QVD 1.x and 2.x were versions of the product based on FreeNX tailored for a specific client and never publicly released.


QVD 3.0[4] was released at May 2011. Its main Features were:

  • Able to provide Linux remote desktops to users.
  • Supported on Ubuntu Linux.
  • KVM[5] was used as the hypervisor.
  • The connection protocol was HTTP-based and run on top of SSL.
  • The NX libraries were used to reduce bandwidth usage.
  • Bidirectional audio.
  • Multi-node support.


QVD 3.1[6] was released in October 2012.

The main addition in this version was the support for Linux containers. That made possible to reduce the CPU and memory requirements per user session.

Other features in this version were:

  • A versioning system for the guess operating system images.
  • Support for SuSE Linux Enterprise Edition (SLES) platform.


QVD 3.2[7] was released by December 2012.

The main additions on this release were as follows:

  • Support for Btrfs as the storage back-end.
  • Support for a private communication channel between the client and the VM that could be used by extensions. I.e. to support serial port redirections or VPN.
  • Better cluster support, reducing the recovery times from host and network failures.


QVD is written mostly in Perl, with some parts in C/C++ and Javascript.

It runs in a Linux OS.

As the delivery protocol it uses the NX technology, the user desktop runs as a remote X11 session even across slow or low-bandwidth connections. It is possible to run the client on Windows and Linux platforms or via Thin Clients.

The main focus is to provide desktop access for large number of users with a very small footprint for each user session by:

  • Using the same OS image for all the users (using overlays)
  • Sharing memory between user processes (using LXC)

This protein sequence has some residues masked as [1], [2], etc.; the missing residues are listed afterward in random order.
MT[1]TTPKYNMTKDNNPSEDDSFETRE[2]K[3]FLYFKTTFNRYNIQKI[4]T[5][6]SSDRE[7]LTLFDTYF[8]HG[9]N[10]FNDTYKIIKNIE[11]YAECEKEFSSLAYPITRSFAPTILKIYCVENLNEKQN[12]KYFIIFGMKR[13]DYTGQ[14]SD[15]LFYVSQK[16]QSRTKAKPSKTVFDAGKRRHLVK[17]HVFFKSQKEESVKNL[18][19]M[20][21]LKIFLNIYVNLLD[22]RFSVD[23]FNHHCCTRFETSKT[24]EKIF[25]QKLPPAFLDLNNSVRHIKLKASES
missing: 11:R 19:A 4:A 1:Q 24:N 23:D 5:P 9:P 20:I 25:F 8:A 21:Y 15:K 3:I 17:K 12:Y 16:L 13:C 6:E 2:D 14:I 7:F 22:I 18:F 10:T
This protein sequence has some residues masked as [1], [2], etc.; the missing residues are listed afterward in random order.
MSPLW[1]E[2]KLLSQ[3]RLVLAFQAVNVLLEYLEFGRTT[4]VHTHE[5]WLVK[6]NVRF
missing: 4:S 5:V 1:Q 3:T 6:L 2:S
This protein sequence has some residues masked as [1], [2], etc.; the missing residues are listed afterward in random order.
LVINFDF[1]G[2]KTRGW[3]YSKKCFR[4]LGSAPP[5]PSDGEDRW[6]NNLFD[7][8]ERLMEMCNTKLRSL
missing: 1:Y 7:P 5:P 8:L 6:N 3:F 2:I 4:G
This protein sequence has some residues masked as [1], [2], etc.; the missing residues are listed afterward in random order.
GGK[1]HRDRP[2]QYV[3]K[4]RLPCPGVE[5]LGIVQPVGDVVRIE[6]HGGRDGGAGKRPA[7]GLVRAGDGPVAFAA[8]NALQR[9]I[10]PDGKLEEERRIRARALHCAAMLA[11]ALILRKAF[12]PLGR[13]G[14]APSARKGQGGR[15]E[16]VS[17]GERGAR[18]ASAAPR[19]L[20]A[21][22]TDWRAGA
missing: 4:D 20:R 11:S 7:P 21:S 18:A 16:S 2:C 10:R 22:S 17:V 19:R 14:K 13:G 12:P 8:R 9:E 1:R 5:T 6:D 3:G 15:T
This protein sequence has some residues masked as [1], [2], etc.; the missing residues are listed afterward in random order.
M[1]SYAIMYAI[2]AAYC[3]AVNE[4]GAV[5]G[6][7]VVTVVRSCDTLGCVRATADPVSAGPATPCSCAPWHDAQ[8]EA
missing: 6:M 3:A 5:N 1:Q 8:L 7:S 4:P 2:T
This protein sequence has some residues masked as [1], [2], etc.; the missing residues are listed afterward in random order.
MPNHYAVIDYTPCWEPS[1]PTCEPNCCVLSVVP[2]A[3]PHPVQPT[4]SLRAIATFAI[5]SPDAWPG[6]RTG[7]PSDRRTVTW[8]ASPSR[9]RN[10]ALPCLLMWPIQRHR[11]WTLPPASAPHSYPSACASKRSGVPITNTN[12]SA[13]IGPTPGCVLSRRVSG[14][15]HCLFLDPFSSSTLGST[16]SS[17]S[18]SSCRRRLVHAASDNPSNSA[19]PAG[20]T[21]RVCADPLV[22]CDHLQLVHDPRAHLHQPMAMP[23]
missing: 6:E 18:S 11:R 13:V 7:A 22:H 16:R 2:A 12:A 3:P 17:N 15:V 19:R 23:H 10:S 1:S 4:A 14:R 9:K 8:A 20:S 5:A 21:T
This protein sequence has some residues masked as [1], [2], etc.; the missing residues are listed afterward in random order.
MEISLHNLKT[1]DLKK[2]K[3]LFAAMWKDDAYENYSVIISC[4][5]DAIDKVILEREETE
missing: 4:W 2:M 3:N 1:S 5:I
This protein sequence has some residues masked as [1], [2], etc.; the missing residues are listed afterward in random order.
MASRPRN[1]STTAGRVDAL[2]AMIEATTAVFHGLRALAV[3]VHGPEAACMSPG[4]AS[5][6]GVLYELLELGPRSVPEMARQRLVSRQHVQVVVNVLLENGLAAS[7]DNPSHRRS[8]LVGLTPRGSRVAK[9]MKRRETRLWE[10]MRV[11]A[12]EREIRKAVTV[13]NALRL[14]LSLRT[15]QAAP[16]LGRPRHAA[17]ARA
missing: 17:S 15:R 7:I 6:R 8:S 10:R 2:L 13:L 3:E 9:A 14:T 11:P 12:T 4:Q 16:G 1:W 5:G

• Using low bandwidth (using NX)


QVD is composed by actors and components.

The QVD’s actors are

  • Users (End users): People that work at their desks, using office packages, email, whatever. Generically identified by login and password.
  • Virtual Machines: Running Linux Desktops and owned by the users. These VM’s runs under a virtual machine on Linux Nodes.
  • Nodes: Physical servers where the VM’s run.
  • Images: Templates with shared properties as the applications installed, memory for the VM or space for the user’s home.

The QVD components are

  • QVD-Client: The QVD client software that connects with and displays the user's desktop from the server. QVD currently has clients for Windows, Linux, OS X (Beta), and Android.[8]
  • QVD-L7R: Level 7 router. In charge to balance the connections from the QVD-Client to the Virtual Machines and the responsibility for login user before they went into their Virtual Machines.
  • QVD-HKD: House keeping daemon. Responsible to interact with the Virtual Machines, starting, stopping, and update the VM’s status in the QVD Database. Currently it supports KVM and LXC as their virtualization models.
  • QVD-Database: Holds the status for all users, Vitual Machines, images, hosts. All the platform information is stored in the database.
  • QVD-Administrative tools: Composed by CLI and the WAT (Web administration tool) that provides an easy and simple way to administrate the whole platform, from a couple of nodes to hundreds.
  • QVD-VMA: The agent that runs in the Virtual Machine, allowing users to connect, enable printer sharing, audio, hooks, etc.

See also[edit]


External links[edit]

  • [1] Desktop Virtualization by Michael Johnson.
  • [2] QVD and Ulteo comparission (in Russian).
  • http://theqvd.com QVD homepage
  • [3] QVD Git.
  • [4] QIndel Web page
  • [5] QVD a virtual desktop infrastructure solution written in Perl.
  • [6] QVD 3.1 released.
  • [7] Linux VDI – QVD Open Source VDI Software By QINDEL
  • [8] QVD Android client.
  • [9] VDI for free alternatives
  • [10] QVD Wat administration video.